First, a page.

Characteristic Lifetime

Eta values are summarized in Table 1, in cycles, for all packages tested, and have been divided by Test Group and PCB finish. In each case, the Sn/Pb alloy has the lowest Eta. In general, the Sn/Ag alloy has a significantly higher characteristic life than the other materials. Differences between the Sn/Ag/Cu and Sn/Ag/Cu/Sb alloys are less apparent. Overall, reliability differences between the Sn/Pb and lead-free alloys are in line with previously published results.

Failure Analysis

Nearly 85 percent of the test vehicles were subjected to post-cycle analysis. All samples were X-rayed, and many were cross-sectioned to the failure location as determined by 4-point continuity verification. Cross sections were not necessarily performed through the mid-plane of the solder joints, because many of the packages were not electrically “open,” but rather demonstrated resistance increases from their initial state. Dye penetration analysis was used to compile statistical data relating to which joint locations, if any, were most susceptible to failure.

Sn/Pb Failures. Each of the Sn/Pb failures evaluated contained fractured solder joints. The fractures were predominantly attributable to fatigue through the bulk solder material located in the soldermask-defined (SMD) region of the joint, near the component body, giving rise to well-defined crack paths (Figure 1).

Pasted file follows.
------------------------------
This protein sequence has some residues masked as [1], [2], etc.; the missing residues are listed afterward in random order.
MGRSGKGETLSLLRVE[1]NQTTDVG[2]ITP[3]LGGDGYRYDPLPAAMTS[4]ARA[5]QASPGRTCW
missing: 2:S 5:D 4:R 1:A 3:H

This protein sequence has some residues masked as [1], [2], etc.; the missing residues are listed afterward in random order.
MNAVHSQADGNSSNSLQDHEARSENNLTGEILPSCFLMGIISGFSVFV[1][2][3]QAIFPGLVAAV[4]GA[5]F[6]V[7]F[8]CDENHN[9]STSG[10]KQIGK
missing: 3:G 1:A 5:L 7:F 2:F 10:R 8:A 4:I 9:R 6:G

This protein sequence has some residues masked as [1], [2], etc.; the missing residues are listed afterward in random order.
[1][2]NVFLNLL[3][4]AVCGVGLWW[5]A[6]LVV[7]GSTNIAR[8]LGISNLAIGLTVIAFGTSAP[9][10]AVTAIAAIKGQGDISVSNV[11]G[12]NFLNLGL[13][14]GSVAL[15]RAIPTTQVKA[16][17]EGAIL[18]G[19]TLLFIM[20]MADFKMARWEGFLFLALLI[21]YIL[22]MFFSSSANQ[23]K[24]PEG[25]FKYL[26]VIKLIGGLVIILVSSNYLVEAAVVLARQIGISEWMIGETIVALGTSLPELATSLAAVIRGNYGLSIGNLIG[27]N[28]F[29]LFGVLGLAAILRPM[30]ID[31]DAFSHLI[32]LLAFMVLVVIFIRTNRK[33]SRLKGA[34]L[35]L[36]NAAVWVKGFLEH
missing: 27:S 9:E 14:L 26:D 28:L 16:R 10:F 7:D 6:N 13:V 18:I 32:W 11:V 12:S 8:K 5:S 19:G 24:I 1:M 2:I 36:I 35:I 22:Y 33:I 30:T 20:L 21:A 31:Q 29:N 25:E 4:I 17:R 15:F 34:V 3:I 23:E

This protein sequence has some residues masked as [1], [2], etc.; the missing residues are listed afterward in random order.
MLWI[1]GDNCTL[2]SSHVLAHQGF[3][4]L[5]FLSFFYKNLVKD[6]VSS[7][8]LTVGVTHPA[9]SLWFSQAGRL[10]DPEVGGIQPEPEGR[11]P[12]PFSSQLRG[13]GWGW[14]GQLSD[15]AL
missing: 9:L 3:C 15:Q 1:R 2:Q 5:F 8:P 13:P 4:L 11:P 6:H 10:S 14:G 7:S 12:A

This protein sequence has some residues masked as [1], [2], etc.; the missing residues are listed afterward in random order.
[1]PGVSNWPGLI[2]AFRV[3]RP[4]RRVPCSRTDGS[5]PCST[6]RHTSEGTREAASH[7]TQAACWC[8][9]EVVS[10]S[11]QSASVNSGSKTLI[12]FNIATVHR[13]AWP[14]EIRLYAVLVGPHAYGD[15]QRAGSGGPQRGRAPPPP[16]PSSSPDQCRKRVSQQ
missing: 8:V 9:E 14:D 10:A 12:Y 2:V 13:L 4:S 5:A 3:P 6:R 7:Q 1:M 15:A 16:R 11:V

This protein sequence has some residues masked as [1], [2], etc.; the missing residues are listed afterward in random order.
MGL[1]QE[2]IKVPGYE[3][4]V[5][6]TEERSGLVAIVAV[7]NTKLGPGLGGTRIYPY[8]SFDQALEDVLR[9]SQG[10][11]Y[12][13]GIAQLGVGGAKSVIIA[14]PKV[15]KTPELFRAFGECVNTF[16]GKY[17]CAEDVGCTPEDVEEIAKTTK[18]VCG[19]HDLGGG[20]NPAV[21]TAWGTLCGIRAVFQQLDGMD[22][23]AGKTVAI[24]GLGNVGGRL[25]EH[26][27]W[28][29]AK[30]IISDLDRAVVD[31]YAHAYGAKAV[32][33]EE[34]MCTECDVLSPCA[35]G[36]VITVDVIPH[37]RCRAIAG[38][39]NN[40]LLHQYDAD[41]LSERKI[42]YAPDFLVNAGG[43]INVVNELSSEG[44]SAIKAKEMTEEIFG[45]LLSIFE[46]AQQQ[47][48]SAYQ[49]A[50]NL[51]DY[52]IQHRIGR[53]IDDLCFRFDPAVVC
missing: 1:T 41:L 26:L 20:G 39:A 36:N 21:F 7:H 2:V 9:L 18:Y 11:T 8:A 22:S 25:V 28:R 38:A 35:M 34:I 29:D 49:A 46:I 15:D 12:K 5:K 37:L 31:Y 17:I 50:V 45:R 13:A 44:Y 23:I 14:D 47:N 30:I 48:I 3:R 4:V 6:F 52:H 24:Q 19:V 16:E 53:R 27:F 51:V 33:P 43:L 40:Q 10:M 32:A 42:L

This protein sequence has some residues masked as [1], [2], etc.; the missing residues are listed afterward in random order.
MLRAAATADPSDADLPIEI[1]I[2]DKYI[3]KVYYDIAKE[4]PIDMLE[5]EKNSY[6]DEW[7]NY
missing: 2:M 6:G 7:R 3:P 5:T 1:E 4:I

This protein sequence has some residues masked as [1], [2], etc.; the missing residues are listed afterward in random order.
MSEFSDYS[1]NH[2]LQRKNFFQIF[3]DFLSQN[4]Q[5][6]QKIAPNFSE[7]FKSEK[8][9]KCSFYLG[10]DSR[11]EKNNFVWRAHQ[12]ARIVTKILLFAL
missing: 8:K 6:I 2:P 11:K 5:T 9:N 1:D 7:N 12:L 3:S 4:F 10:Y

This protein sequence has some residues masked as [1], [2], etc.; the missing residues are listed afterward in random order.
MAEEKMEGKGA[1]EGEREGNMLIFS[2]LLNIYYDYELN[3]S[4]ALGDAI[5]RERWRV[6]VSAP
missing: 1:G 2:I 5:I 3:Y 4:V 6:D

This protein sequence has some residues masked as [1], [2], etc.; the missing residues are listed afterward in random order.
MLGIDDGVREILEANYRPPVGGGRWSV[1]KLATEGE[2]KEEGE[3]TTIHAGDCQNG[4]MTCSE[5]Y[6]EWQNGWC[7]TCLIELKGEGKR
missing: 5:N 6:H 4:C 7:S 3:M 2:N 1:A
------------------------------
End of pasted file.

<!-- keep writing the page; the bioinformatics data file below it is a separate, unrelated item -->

Lead-free Failures. Analysis of the lead-free failures revealed a variety of failure modes and many interesting and potentially important issues associated with the alloys. Most noticeable was the existence of two distinct fracture paths: well defined cracks similar to those observed in Sn/Pb failures, and fine microcracks that were difficult to view without the aid of a scanning electron microscope. The well-defined cracks were easily located by 4-point continuity measurements. However, the very fine cracks were often difficult to isolate with a 4-point meter and required careful comparisons between pre- and post-cycle resistance measurements to locate.